NHD Paediatric Hub

Faltering growth: an update

Kate heads up our Paediatric Hub this month. Here she focuses on faltering growth and updates in , 

Twitter : @kate_roberts

Kate Roberts, RD

Senior Specialist Dietitian

Faltering growth refers to a notable disruption in the anticipated growth rate when compared with other children of similar age and gender during early childhood. This term is descriptive, and it is crucial to investigate the underlying causes.

Typically, faltering growth is observed in young children, particularly babies, rather than older children or teenagers. Although a weight loss of up to 10% of birth weight is common in the initial days of life, it is usually regained by the age of three weeks once feeding is established.

Faltering growth, occurring beyond the early days of life, is characterised by a slower-than-expected rate of weight gain. (1) 

Weight faltering is defined as: weight declining through centile spaces, having low weight for height, or experiencing no catch-up from a low birth weight. Growth faltering, on the other hand, involves crossing down through length/height centile(s) in addition to weight, with a focus on having a low height centile or height below what is expected based on parental heights.

In the UK, growth in children is monitored using growth charts that combine World Health Organisation (WHO) standards and UK birth/preterm growth data.(2) These charts include centiles, marking the weight or height below which a specific percentage of children matched by age and gender will fall. For example, the 25th percentile indicates that 25% of children are below that point.

A child's growth parameters are plotted on these charts to visually track growth over time. If a child gains weight more slowly than expected, measurements will move to a lower centile. Healthy children typically progress consistently along a growth centile. The UK WHO growth charts are available from the Royal College of Paediatrics and Child Health (RCPCH) website, with separate charts for boys and girls, very preterm infants, children with health issues, and those with Down's syndrome.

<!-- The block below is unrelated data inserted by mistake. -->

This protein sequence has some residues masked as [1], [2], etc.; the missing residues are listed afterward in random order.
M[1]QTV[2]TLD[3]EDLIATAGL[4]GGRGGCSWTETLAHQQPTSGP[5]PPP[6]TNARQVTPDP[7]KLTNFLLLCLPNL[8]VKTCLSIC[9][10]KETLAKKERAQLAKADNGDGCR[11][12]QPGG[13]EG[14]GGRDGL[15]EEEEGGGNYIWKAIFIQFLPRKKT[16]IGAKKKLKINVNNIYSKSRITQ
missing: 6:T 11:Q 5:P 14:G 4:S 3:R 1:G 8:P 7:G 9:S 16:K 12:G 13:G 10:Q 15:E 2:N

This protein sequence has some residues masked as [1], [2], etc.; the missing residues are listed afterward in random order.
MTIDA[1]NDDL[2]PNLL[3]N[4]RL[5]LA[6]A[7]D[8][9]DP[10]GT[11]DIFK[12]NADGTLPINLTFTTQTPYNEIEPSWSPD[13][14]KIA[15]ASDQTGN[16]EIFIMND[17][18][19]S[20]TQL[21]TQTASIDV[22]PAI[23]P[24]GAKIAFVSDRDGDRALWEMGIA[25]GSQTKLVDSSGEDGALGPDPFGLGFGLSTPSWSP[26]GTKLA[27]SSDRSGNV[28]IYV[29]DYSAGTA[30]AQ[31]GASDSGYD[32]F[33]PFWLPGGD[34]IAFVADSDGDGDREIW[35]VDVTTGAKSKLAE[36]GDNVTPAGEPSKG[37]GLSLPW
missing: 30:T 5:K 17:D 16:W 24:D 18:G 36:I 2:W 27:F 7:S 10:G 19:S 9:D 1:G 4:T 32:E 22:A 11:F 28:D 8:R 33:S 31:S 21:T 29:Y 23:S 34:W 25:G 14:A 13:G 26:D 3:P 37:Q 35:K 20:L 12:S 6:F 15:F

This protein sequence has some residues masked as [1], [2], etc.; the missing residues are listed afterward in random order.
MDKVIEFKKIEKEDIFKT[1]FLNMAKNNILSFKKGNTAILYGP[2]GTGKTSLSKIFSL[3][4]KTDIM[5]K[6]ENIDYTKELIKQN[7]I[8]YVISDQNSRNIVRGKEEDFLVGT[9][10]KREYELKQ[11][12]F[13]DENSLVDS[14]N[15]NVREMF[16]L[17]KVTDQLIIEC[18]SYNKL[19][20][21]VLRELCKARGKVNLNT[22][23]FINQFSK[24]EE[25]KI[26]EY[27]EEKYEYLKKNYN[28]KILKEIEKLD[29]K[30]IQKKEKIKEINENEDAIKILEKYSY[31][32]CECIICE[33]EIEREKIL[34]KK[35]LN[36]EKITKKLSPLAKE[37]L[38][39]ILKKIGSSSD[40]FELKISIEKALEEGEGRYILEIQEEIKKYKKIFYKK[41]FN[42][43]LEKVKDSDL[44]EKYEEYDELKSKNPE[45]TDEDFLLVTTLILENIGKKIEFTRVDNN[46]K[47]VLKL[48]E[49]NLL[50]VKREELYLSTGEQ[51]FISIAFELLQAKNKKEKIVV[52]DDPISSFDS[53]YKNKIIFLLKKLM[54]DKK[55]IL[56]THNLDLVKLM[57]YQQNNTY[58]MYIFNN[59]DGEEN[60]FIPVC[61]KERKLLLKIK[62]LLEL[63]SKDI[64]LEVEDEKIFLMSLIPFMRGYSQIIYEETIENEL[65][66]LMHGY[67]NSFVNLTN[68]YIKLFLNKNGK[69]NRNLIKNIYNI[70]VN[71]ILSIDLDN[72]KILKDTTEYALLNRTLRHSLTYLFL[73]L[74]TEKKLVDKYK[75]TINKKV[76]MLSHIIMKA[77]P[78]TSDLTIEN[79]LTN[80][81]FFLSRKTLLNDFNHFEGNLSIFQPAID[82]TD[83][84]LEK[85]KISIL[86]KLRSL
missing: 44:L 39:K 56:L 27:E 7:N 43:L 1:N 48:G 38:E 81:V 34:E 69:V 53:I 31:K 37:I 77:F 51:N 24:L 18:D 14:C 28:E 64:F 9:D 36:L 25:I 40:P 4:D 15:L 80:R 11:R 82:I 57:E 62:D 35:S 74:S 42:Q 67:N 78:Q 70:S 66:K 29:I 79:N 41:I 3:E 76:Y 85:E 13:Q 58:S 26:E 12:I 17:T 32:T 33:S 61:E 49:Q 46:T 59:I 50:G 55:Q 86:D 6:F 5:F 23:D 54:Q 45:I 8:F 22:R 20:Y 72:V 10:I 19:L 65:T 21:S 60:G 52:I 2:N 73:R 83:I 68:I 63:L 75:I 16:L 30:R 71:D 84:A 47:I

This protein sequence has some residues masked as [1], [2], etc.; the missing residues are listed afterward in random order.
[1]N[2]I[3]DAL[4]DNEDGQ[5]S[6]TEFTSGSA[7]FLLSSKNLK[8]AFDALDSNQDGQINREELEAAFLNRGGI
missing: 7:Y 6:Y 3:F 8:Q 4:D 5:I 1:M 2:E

The British Medical Journal (BMJ) in 2023 produced a Best Practice guide for Faltering Growth, which can be found here...

The following tables summarise key diagnostic factors, risk factors and investigations:(3)

Understanding growth patterns

Patterns can include weight declining through centile spaces, having low weight for height, or experiencing no catch-up from a low birth weight. The following patterns enable healthcare professionals to identify faltering growth in children and address potential issues:

Poor parallel lines:

Observing poor parallel lines on growth charts may indicate a deviation from the expected growth trajectory. This visual cue prompts healthcare professionals to investigate potential underlying causes.

Discrepancies in family pattern:

Comparing a child's growth pattern with that of their family can reveal noteworthy differences, providing valuable insights into potential genetic or environmental influences on growth.

Retrospective rise:

A retrospective rise in growth charts, indicating a previous period of faltering growth, is another noteworthy pattern. Recognising this trend enables healthcare professionals to address historical factors contributing to sub-optimal growth.

Saw-tooth pattern:

The presence of a saw-tooth pattern, characterised by irregular ups and downs in growth, may indicate intermittent challenges affecting a child's development.

Dispelling socioeconomic stereotypes: